Sadly, the only portions of paint that started to bubble up were areas that had rust development underneath and also a few areas around the edges. I ended up removing what I could and then hitting the panel with some steel grinding wheels. The paint was still difficult to remove and it appeared as thought there were multiple layers. I gave the Citristrip® another chance, but this time letting it sit for almost 48 hours. I still didn’t get the results I was expecting. Either SNK did some amazing paint work on these units or Citristrip® sucks on certain applications!

I finally buckled down and searched for a powder coating company near me. I figured their pricing would likely include sand blasting so I figured why should I continue to waste my time doing this part? The guy at the shop mentioned that a few customers had brought in various arcade components and always went with the textured look or a glossy black. I figured he was referring to coin doors and such. I opted for a flat black that he happened to have samples of on the floor.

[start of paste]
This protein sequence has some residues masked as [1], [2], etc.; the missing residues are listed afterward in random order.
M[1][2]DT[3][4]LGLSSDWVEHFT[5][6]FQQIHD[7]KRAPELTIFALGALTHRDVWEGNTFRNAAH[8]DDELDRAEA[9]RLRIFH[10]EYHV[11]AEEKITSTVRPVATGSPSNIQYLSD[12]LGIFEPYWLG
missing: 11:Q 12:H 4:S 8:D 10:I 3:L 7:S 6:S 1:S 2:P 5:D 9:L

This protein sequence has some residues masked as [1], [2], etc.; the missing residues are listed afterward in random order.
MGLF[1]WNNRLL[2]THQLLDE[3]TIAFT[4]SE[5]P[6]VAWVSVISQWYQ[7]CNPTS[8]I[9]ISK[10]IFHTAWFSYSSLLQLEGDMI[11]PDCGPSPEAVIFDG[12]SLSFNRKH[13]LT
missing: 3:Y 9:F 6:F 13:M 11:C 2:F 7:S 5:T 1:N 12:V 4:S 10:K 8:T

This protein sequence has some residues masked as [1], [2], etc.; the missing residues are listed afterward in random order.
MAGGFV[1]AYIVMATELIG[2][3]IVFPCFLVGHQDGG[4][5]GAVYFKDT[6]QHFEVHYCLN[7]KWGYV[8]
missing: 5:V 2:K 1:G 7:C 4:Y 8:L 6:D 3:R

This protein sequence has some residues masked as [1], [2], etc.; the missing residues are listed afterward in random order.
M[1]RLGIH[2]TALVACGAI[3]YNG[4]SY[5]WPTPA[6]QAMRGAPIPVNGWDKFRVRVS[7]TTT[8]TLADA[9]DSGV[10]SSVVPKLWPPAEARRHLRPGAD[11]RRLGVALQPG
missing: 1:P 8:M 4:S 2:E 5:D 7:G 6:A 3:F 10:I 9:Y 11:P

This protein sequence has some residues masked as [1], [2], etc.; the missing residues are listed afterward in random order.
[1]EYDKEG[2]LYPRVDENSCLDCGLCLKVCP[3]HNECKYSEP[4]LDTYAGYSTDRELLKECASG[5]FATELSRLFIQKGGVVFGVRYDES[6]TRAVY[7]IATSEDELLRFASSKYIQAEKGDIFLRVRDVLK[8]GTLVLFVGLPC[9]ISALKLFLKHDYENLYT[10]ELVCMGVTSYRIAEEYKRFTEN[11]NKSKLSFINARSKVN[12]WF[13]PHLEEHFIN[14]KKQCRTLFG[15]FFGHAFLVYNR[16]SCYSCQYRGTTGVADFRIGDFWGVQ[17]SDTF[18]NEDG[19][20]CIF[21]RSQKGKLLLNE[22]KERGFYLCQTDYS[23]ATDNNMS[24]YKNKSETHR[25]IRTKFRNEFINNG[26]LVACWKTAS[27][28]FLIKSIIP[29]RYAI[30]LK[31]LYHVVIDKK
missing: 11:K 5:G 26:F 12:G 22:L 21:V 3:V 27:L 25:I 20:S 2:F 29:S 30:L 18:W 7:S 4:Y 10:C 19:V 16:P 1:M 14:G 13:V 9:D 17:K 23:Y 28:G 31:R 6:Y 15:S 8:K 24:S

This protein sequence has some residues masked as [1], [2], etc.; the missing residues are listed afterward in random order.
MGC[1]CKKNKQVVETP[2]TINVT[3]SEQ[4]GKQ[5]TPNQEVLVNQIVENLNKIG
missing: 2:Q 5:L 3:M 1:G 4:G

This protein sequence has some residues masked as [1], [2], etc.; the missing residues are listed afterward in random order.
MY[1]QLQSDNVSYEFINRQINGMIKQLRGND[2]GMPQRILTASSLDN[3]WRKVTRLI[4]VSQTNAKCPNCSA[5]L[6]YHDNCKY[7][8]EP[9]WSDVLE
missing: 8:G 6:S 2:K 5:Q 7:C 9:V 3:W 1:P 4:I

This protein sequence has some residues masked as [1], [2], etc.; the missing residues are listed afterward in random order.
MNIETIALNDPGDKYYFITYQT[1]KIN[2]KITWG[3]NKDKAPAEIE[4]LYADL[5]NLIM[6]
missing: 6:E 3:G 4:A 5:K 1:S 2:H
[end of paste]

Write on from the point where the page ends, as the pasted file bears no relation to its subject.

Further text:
A couple of days later, I picked up the control panel and to say that I was impressed was an understatement! There is no way in hell that I would have been able to pull off a job like this with paint! I mean other than some very minor defects in the metal itself, this control panel looks like it just came off the factory floor. Here are some pics of how it turned out:

Putting it all back together